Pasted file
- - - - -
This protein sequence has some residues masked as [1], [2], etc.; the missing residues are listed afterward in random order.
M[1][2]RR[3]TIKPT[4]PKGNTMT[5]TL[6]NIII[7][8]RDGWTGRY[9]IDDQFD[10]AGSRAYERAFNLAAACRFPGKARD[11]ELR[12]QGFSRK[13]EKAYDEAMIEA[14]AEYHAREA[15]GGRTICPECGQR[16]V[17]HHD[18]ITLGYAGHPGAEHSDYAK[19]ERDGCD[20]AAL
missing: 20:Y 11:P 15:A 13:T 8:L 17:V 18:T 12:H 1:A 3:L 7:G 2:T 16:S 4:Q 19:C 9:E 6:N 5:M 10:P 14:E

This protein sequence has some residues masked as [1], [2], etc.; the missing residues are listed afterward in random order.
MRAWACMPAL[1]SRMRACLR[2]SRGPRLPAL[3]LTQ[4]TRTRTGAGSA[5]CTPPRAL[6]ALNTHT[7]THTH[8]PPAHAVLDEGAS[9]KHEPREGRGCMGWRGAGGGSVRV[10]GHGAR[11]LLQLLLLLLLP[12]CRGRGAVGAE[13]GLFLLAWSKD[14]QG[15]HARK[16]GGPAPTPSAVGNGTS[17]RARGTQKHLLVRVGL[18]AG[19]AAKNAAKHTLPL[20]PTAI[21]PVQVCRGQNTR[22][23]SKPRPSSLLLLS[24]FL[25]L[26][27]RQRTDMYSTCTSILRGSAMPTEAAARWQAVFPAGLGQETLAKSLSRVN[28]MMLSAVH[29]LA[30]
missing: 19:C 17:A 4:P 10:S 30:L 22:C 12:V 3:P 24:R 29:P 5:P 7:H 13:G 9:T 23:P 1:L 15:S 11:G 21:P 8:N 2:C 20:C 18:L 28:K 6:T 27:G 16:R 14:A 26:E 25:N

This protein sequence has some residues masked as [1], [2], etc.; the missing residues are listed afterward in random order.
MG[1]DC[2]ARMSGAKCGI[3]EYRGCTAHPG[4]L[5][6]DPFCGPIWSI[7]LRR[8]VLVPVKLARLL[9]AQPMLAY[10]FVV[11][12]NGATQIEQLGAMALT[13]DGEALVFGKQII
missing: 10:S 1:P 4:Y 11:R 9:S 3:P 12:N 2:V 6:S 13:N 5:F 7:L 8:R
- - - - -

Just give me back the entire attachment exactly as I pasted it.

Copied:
This protein sequence has some residues masked as [1], [2], etc.; the missing residues are listed afterward in random order.
M[1][2]RR[3]TIKPT[4]PKGNTMT[5]TL[6]NIII[7][8]RDGWTGRY[9]IDDQFD[10]AGSRAYERAFNLAAACRFPGKARD[11]ELR[12]QGFSRK[13]EKAYDEAMIEA[14]AEYHAREA[15]GGRTICPECGQR[16]V[17]HHD[18]ITLGYAGHPGAEHSDYAK[19]ERDGCD[20]AAL
missing: 20:Y 11:P 15:A 13:T 8:L 17:V 18:T 12:H 1:A 3:L 7:G 2:T 16:S 4:Q 19:C 9:E 6:N 5:M 10:P 14:E

This protein sequence has some residues masked as [1], [2], etc.; the missing residues are listed afterward in random order.
MRAWACMPAL[1]SRMRACLR[2]SRGPRLPAL[3]LTQ[4]TRTRTGAGSA[5]CTPPRAL[6]ALNTHT[7]THTH[8]PPAHAVLDEGAS[9]KHEPREGRGCMGWRGAGGGSVRV[10]GHGAR[11]LLQLLLLLLLP[12]CRGRGAVGAE[13]GLFLLAWSKD[14]QG[15]HARK[16]GGPAPTPSAVGNGTS[17]RARGTQKHLLVRVGL[18]AG[19]AAKNAAKHTLPL[20]PTAI[21]PVQVCRGQNTR[22][23]SKPRPSSLLLLS[24]FL[25]L[26][27]RQRTDMYSTCTSILRGSAMPTEAAARWQAVFPAGLGQETLAKSLSRVN[28]MMLSAVH[29]LA[30]
missing: 19:C 17:A 4:P 10:S 30:L 22:C 12:V 3:P 24:R 29:P 5:P 7:H 13:G 9:T 23:P 1:L 15:S 11:G 21:P 8:N 2:C 20:C 18:L 28:K 6:T 27:G 16:R 14:A 26:E 25:N

This protein sequence has some residues masked as [1], [2], etc.; the missing residues are listed afterward in random order.
MG[1]DC[2]ARMSGAKCGI[3]EYRGCTAHPG[4]L[5][6]DPFCGPIWSI[7]LRR[8]VLVPVKLARLL[9]AQPMLAY[10]FVV[11][12]NGATQIEQLGAMALT[13]DGEALVFGKQII
missing: 10:S 1:P 4:Y 11:R 9:S 3:P 12:N 2:V 6:S 13:N 5:F 7:L 8:R